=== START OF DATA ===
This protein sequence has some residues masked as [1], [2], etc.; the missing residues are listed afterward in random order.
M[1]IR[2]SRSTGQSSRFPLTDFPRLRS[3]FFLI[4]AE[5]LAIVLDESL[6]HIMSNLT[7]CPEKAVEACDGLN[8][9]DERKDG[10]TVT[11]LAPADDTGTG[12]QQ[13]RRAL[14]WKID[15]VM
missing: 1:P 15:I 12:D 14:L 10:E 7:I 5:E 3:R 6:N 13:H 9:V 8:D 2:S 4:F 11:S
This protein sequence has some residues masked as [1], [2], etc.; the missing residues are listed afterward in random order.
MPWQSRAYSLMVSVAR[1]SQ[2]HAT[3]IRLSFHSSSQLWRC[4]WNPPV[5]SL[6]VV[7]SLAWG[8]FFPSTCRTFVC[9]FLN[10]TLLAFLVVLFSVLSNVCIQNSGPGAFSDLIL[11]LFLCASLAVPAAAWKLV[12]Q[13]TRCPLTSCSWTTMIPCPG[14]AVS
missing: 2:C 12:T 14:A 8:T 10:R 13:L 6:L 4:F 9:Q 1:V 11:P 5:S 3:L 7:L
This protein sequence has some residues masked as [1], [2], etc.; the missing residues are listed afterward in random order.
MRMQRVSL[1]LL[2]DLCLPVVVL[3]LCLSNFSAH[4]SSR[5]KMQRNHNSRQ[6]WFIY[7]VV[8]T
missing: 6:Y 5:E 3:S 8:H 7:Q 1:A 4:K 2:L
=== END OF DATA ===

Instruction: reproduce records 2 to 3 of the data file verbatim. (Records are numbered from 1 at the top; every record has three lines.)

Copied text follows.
This protein sequence has some residues masked as [1], [2], etc.; the missing residues are listed afterward in random order.
MPWQSRAYSLMVSVAR[1]SQ[2]HAT[3]IRLSFHSSSQLWRC[4]WNPPV[5]SL[6]VV[7]SLAWG[8]FFPSTCRTFVC[9]FLN[10]TLLAFLVVLFSVLSNVCIQNSGPGAFSDLIL[11]LFLCASLAVPAAAWKLV[12]Q[13]TRCPLTSCSWTTMIPCPG[14]AVS
missing: 2:C 12:T 14:A 8:T 10:R 13:L 6:L 4:F 9:Q 1:V 11:P 5:S 3:L 7:L
This protein sequence has some residues masked as [1], [2], etc.; the missing residues are listed afterward in random order.
MRMQRVSL[1]LL[2]DLCLPVVVL[3]LCLSNFSAH[4]SSR[5]KMQRNHNSRQ[6]WFIY[7]VV[8]T
missing: 6:Y 5:E 3:S 8:H 7:Q 1:A 4:K 2:L